|Page 2 of 28:||           |
|Index||277 reviews in total|
*** This review may contain spoilers ***
I saw this last night at the Auckland Film Festival and have to say it is probably the finest film I've seen this year. It starts incredibly strongly then just keeps cranking up the tension and conflict. The characters are beautifully layered, complex and fascinating and the director manages to maintain empathy for all of them until the final frame, simply not allowing us to 'take sides' - which is what the couple's daughter is being asked to do. I hope this film gets wide distribution (particularly into the U.S.) as its insight into modern Iranian family life (albeit a privileged one) might help to erase the convenient misconception that 'they' are not like 'us'.
*** This review may contain spoilers ***
Have you ever been watching a movie where you could not take your eyes
of the screen, not even for one second to take a zip of your wine? This
movie is for me a thriller, even though labeled a drama. The shoots
were artistically taken; I see a beauty in a scene when a woman is
walking with her long vein downstairs. Couple arguing in front of a
judge where when she was asked whether the man beats her because she
wants a divorce saying: no, he is a good man, but I want a divorce.
This is a universal story set in Iran. Universal human emotion set in an Islamic country. It is difficult for me to pinpoint what the theme(s) of this film. Yes, it begins with a separation of a couple after years of marriage and having a daughter in stake. But that was only a trigger. A trigger to a journey that seeks the boundaries of human existences. A journey where things are not black and white, but somewhere in between. The characters have their flaws but I somehow feel sympathy for them, even for the one who is violent.
Perhaps the movie is about asking question what is a good person, in a situation where it is very difficult to be one.
*** This review may contain spoilers ***
The new movie of Asghar Farhadi is a melodrama that captures the theme
of responsibility and honesty as well as love, religiosity, and
sacrifice. The movie starts with an argument for divorce between Simin
(Leila Hatami) and Nader (Peyman Moaadi) before a judge in an Iranian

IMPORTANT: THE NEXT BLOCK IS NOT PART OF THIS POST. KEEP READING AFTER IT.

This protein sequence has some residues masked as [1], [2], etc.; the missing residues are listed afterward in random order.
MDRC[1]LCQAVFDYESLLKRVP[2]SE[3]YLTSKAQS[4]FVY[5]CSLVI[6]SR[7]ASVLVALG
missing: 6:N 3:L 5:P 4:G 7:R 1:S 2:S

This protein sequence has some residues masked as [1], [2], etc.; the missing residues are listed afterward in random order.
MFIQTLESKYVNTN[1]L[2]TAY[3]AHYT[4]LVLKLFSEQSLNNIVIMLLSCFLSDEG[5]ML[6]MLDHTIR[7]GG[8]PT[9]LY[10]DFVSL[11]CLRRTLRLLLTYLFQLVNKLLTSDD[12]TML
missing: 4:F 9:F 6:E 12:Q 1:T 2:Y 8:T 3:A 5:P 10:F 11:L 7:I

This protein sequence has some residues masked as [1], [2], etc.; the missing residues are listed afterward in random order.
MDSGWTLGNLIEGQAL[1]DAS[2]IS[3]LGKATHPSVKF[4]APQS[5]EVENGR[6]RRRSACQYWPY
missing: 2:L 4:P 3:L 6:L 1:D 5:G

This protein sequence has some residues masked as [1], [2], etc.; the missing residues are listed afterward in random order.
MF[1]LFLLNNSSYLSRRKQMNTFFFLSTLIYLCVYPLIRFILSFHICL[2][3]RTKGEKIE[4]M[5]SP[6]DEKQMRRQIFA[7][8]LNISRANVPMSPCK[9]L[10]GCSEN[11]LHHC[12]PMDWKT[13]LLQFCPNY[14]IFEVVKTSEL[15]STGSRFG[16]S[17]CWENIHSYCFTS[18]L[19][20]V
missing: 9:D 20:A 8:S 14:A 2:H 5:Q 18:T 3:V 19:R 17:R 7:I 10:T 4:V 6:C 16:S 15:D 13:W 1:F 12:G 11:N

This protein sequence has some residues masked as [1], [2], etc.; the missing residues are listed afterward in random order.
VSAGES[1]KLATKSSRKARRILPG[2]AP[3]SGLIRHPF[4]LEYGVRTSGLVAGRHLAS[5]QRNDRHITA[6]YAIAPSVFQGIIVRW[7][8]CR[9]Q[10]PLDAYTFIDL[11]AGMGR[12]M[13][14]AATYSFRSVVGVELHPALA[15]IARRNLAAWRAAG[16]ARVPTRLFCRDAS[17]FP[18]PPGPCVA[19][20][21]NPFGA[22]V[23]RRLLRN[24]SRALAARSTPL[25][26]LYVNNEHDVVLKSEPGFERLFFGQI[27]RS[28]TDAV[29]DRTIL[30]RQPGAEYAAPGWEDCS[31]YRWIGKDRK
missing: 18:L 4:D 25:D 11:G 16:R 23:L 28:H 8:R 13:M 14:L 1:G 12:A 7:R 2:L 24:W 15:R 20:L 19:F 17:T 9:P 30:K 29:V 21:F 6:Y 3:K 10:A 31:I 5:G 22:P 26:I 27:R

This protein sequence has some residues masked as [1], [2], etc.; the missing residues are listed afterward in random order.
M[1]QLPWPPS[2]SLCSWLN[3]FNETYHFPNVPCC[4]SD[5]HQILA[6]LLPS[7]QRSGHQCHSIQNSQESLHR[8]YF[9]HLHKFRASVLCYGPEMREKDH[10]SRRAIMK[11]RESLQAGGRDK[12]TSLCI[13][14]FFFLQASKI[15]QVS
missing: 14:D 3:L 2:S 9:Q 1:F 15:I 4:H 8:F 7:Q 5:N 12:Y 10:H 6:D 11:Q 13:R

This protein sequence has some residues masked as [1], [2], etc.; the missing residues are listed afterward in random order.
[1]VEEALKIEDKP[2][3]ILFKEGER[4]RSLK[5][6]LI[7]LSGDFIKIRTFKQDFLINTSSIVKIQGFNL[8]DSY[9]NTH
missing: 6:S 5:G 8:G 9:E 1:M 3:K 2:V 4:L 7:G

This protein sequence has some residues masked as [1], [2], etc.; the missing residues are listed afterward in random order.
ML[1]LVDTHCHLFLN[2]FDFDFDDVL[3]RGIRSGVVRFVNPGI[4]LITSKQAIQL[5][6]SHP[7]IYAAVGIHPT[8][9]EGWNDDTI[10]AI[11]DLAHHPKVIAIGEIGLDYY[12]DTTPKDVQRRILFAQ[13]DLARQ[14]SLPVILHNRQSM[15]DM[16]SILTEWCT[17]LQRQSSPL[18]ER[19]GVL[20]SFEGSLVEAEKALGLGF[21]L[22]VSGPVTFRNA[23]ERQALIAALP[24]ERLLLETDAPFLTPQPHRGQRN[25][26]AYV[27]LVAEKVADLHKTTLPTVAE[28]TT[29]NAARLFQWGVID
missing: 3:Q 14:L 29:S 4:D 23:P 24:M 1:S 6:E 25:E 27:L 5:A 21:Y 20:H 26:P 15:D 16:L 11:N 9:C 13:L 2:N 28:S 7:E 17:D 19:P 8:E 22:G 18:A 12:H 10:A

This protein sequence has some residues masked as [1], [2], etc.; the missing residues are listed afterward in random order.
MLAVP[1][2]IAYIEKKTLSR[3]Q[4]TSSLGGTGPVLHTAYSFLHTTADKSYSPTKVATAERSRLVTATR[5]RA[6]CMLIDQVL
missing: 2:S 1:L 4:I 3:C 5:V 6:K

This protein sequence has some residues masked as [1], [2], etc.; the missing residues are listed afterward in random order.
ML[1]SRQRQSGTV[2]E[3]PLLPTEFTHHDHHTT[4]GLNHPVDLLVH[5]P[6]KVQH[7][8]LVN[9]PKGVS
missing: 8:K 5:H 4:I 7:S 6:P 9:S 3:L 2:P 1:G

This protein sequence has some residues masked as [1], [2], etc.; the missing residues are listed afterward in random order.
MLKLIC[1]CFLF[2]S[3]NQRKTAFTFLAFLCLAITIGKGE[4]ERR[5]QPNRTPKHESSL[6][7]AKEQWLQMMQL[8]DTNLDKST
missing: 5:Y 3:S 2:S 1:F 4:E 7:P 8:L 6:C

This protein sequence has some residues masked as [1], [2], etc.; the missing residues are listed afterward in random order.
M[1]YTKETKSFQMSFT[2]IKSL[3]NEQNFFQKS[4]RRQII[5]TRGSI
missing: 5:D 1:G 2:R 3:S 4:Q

court. Through their argument, the main storyline of the movie becomes
clear for us so that we become aware that Nader and Simin have been
planning to move to a European country to provide better opportunities,
as Simin claims in the court, for their only daughter, Termeh (Sarina
Although Nader was interested in the idea of living abroad a few months earlier, he refuses then because of his father (Ali-Asghar Shahbazi) who suffers from Alzheimer. When, in the court, Simin says to Nader "your father does not even know you" Nader answers " but I know him." Here, the responsibility of a child toward his father is very tangible. During the movie, Simin insists on the idea of going abroad; when Nader refuses, she believes there is no other way for them except to divorce. Because Simin does not live with her husband and her daughter anymore, Nader decides to hire a reliable and responsible nurse for his father. Therefore, Razieh (Sareh Bayat) enters their house as the nurse.
On the first day of her arrival, Nader's father forgot to say that he needed to go to rest room. Therefore, Razieh, as a woman who really believes in strict rules of religion, does not like to come again to take care of Nader's father. Actually, she does not want to help an old man to go to rest room and even wash him. On a second thought, Razieh agrees to become his nurse again just because she needs the money. One day Nader comes and sees that his father has fallen from his bed and does not move. He thinks his father just passed away. However, he is still alive and becomes OK after a few minutes. Nader becomes very angry of what he calls " Razieh's irresponsibility" because she left the house and there is no sign of her. When she comes back, Nader brawls with her and pushes her out of the house and Razieh falls on the stairs that causes the abortion of her baby and a new challenge for Nader and Simin appears.